Sunday, January 9, 2011


Once again, guided by our Lonely Planet faith, we decided to look under the activities section, close our eyes and point. What we came up with was The Happy Ranch Horse Farm. A place where you can ride horses around the Siem Reap countryside - far from the noise of motors, grabs of street urchin kids, and miles away from old men screaming "LADY WANNA TOOK TOOK RIDE!?" at you.

First of all, it was truly beautiful. We left at around 1515 and were riding for almost 3 hours, coming back along the rice fields at sunset. We rode through small villages filled with children and dogs and locals doing mid-week things that locals do. Our guide was a lovely young lady from New Zealand, and there were just four horses plus hers on the trip.

One of the things that worried us before we arrived at the ranch, was the potential for the horses to be mistreated. This is a country where just today, I found a postcard with a picture of a young orange-robed boy holding a pet monkey by a chain around the neck, pulling it and laughing. This is the same country which offers elephant rides around the temples on elephants who are tortured into carrying excessive weights, walking too fast for too long, and whom are subjected to inhumane and cruel 'training' methods.

And so it was with great relief that we were greeted by the "sherrif" of the ranch (a cheery and rather portly man who proudly wore a toy gold star on his cowboy hat) and shown the stables where the horses are kept. They are clean, well cared for, obviously well fed, and most importantly, provided with love and affection.

Enter Bitey.

Bitey was the noble steed I recieved after disclosing my estimated weight and the sherrif deciding I wasn't lying. I was introduced as such:
      'This is Bitey. You have to keep him away from the other horses because he will bite them. Also, don't let him eat anything he tries to bite - and just be a bit careful in general.'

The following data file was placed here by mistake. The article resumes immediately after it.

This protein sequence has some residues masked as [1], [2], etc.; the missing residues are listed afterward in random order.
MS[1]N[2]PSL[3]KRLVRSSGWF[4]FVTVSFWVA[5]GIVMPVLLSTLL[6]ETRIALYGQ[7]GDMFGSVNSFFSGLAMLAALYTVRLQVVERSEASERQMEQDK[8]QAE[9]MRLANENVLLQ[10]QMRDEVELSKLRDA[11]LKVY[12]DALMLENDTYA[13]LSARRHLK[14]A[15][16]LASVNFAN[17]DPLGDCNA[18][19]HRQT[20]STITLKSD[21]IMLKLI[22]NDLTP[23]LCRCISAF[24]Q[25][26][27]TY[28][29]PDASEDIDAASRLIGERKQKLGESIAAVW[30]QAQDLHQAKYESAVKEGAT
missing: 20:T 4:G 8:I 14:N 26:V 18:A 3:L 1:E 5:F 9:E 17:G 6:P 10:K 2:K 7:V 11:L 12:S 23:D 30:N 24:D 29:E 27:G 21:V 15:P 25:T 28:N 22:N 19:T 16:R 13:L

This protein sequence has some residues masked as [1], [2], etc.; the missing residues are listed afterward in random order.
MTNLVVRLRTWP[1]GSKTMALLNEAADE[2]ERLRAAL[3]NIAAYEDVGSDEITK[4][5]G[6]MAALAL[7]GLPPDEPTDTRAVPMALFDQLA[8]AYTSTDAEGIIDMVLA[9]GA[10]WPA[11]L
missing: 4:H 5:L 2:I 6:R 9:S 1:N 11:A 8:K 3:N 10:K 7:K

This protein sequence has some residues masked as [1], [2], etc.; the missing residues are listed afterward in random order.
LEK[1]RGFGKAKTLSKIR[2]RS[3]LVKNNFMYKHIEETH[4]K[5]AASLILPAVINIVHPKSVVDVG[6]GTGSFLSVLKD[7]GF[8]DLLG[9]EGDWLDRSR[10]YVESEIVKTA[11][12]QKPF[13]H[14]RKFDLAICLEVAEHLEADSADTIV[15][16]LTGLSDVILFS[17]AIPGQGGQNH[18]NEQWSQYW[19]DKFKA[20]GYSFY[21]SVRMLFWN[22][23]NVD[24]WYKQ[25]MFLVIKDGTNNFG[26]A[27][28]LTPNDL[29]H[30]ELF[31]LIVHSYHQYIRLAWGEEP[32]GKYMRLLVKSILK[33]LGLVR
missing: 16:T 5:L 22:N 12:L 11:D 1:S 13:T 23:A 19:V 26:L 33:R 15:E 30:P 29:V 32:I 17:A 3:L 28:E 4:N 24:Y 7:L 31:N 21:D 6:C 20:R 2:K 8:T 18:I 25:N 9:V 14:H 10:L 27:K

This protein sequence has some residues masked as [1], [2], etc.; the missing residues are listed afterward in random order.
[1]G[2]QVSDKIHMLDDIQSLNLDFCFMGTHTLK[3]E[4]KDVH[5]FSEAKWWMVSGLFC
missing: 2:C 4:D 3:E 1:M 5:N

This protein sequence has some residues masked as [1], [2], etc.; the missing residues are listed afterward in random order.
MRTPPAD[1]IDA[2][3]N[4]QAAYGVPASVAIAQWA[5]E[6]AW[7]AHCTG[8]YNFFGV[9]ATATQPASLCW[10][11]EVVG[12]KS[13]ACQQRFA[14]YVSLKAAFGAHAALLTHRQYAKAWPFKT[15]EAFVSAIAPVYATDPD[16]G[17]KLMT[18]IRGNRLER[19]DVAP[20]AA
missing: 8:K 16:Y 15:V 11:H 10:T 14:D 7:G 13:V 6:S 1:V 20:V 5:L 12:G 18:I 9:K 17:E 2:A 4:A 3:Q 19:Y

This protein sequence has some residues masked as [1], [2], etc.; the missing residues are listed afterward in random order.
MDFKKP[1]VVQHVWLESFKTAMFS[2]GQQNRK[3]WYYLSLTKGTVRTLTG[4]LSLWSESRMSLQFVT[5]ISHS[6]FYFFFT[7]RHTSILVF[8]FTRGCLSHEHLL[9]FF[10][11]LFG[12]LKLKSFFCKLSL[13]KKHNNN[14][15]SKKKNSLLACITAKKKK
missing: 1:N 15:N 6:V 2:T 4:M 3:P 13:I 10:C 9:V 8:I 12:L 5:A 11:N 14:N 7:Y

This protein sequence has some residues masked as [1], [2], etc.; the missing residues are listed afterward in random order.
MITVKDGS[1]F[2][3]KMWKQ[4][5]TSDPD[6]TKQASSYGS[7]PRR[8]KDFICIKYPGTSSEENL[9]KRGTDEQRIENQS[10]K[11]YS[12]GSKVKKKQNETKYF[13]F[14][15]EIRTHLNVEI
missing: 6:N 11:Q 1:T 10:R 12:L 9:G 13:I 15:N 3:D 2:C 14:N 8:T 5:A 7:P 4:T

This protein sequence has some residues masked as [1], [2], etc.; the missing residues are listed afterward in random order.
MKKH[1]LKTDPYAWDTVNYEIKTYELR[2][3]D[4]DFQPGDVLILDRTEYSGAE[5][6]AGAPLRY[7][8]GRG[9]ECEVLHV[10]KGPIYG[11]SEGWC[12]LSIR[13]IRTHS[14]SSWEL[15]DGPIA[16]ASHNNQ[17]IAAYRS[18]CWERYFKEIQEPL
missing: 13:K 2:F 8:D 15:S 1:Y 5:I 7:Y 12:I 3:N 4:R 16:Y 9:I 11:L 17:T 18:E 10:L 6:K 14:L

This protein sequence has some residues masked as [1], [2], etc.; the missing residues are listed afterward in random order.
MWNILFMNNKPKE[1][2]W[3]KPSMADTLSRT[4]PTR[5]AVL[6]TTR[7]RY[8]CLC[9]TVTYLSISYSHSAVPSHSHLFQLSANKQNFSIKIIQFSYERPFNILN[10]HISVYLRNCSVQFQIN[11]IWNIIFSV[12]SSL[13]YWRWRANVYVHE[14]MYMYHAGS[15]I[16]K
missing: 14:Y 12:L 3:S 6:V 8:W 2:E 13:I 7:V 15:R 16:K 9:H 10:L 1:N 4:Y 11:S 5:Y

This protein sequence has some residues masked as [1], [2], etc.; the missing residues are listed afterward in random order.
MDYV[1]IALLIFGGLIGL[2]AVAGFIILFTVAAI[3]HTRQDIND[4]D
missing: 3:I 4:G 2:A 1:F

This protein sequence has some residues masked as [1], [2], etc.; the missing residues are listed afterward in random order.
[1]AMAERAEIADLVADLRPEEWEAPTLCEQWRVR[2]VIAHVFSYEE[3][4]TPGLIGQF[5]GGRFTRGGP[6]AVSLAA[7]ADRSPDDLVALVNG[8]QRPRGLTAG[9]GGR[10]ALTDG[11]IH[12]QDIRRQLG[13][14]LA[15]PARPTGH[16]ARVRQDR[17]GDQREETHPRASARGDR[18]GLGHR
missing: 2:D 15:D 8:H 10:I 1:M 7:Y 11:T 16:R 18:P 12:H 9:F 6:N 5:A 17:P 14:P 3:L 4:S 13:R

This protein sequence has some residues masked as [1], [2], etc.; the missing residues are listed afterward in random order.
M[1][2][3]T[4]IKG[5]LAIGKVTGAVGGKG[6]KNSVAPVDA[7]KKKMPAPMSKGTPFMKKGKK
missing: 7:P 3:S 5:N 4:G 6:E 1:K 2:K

Wow. I didn't tell them that I had never ridden a horse before because I wanted the sherrif to think I was cool, but now I'm thinking maybe I ought to own up to my inexperience. Before being able to consider the options in front of me, the line of horses began moving away and I had to clamber on quickly to keep up with the trail!
Little did I know at the time, that this was just the beginning of a what was to be an excellently forged friendship between horse and (wannabe) rider.

The greatest horse to ever bite was Bitey.
Bitey had personality. Constantly straying from the line of riders, and sporadically breaking into a canter, he kept me on my stirrups in anticipation for the whole ride. We had an understanding, Bitey and I. Each time I rode him close to my friend Liz's horse in front of us, Bitey would bite her horse on the arse. We soon became close. He provided me with an excellent view of the rural Siem Reap not many get to see. He has also stirred within me a desire to ride horses, and so it is added to my 'upon return to-do list'.

I think it must have been a general, unspoken understanding that Bitey was in fact the best of all the horses. Truly. I can recommend the ranch to anyone heading on down to Siem Reap, and if you are less than 80kg, ask for Bitey.


  1. 'Bitey', Love it. My first horse was 'blaze away'. The name usually says it all. Great experience.xx

  2. Oh Bitey, the things you do to me.


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